Wednesday, October 17, 2007
Last week saw the 8th annual Litquake, a festival of literature, books, words, and oh so much more. We didn't get to see all the events, that would have taken the ability to be in many places at once and probably more hours than there are in a day, but we made it to a couple quality readings that will, inevitably cause me to purchase more books. Not that I needed another excuse.
Noah Levine is a Buddhist teacher and counselor who has found his path through a life of trials and tribulations. He is exceptionally traditional in his take on Buddhist teachings, but you would not know it by looking at him. Levine's head is shaved to the skin, he is covered head to toe in tattoos, and can be seen riding around the freeways of L.A. on a motorcycle. He has spent most of his life in the Punk Rock scene, and has reconciled the angry rebellious angst of that movement with the revolutionary teachings of Buddhism and has begun sharing his own message, both through meditation groups around the country and especially in juvenile halls and prisons. His first book, "Dharma Punx", is his autobiography, detailing how, from a youth spent as a law-breaking punk he found a new path in the teachings of Buddhism. His second book, "Against the Stream" is the world of Buddhism as seen through Levine's eyes, a traditional message delivered by a exceptionally un-traditional man. We saw him at the Roxie Movie Theater in conversation with the Chronicle's columnist Mark Morford, who questioned Levine on everything from his past, his present, and both of his books. Time to find enlightenment.
That was Thursday. Skip to Saturday, to the culminating event known as Lit-Crawl. With a cold Anchor Steam in hand, we settled against the wall in the standing room only Casanova Lounge to listen to travel writers share their adventures abroad. We heard stories ranging from braving a blizzard in Antarctica, to the market places in Timbuktu, Mali, Africa, (yes, there is such a place as Timbuktu), to the back alleys of Saigon. Next, we jumped to one of my favorite places, 826 Valencia, where just inside, past the pirate store, the kids of 826 read some of their pieces in the new 826 Quarterly. The kids were great; such amazing imaginations and such a variety of styles for people so young.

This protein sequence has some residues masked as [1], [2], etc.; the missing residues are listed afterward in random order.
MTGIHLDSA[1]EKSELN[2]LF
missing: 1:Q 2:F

Last, but certainly not least, we settled into a booth at the Makeout Room for the authors of Mcadam Cage, one of San Francisco's top independent publishers. I was really there for just one writer, Craig Clevenger, but found a couple more authors I might need to check out soon. Clevenger, author of "Dermaphoria" and "The Contortionist's Handbook", is working on his third novel, titled "St. Heretic". Unfortunately, though, he did not read from this unpublished work, but from a short story he had written. It was, to say the least, very Clevenger-esque. The effect was most clearly expressed on my fiance's face, a look that just said "What?" He has that effect sometimes. For those interested in historical lit, Janis Cooke Newman's debut novel "Mary" tells the story of Mary Todd Lincoln after her husband's assassination. May be a little dry for some, but could be a great story for those who like to revel in the past.
A few beers down and the night over, we trudged back up to our car and out of the mission. It was a good night, all in all, a bunch of authors, a pile of books, some good, some not as good. I've got a lot of reading to do.
Monday, October 8, 2007
How much of your memory is truth, and how much of it is imaginary? Are the details of your life, how you met your first love, the first time you rode your bike on your own, or the first time you stole something, a creation of your imagination, or did it really happen that way? Could those memories that have shaped your life up to this point be, at least in part, completely fictional?
In "Dermaphoria", Craig Clevenger's sophomore effort, the lines between truth & fiction, memory and imagination, past and present become tangled and twisted into an inscrutible mess. As the book moves along, the memory of its main character becomes clearer and clearer, but you can never be sure if what he remembers is truth, or if the pieces of the puzzle are falling into the wrong places.
Eric Ashworth, a brilliant mind who's path leads him into clandestine chemistry, wakes to find himself in jail, badly burned, and no memory of what got him there. Slowly, with the assistance of shadowy new friends and illicit chemicals, he begins to piece his sad past together. While experimenting in his lab, Ashworth discovers a way to synthesise a new drug that becomes the new big thing on the street, and the big drug rings want a piece. Ashworth becomes a big piece in the drug racket, until it all goes wrong one night.
The beauty of "Dermaphoria" is the disjointed accounts of memory playing against the scattered and paranoid world of the present. As Ashworth begins to figure out who he was, his world begins to unravel, and the only thing he can remember he truly loved becomes an obsession. This obsession, a woman called "Desiree", may only be a figment of his imagination, but his consuming desire to find her pulls him deeper into the abyss. Finally, the world comes into sharp focus, and Ashworth does the only thing he can to put things right again, and finally find Desiree.